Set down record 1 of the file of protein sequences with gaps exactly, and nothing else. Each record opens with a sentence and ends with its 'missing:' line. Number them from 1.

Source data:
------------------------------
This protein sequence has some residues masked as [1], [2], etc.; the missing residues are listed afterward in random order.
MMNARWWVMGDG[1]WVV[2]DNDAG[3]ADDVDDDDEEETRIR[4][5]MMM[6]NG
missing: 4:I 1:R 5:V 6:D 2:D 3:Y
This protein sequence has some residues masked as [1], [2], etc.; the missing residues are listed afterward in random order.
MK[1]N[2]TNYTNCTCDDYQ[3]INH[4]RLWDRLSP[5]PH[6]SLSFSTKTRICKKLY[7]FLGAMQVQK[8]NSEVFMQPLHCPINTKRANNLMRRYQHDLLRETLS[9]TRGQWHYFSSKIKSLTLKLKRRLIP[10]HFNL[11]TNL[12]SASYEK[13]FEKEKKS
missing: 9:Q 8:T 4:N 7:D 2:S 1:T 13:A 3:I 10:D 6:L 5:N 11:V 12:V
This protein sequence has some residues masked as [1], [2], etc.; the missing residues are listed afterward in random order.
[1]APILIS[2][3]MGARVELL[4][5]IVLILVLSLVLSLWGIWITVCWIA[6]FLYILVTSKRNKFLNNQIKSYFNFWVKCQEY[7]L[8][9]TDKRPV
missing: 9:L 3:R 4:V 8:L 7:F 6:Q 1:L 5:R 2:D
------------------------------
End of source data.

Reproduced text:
This protein sequence has some residues masked as [1], [2], etc.; the missing residues are listed afterward in random order.
MMNARWWVMGDG[1]WVV[2]DNDAG[3]ADDVDDDDEEETRIR[4][5]MMM[6]NG
missing: 4:I 1:R 5:V 6:D 2:D 3:Y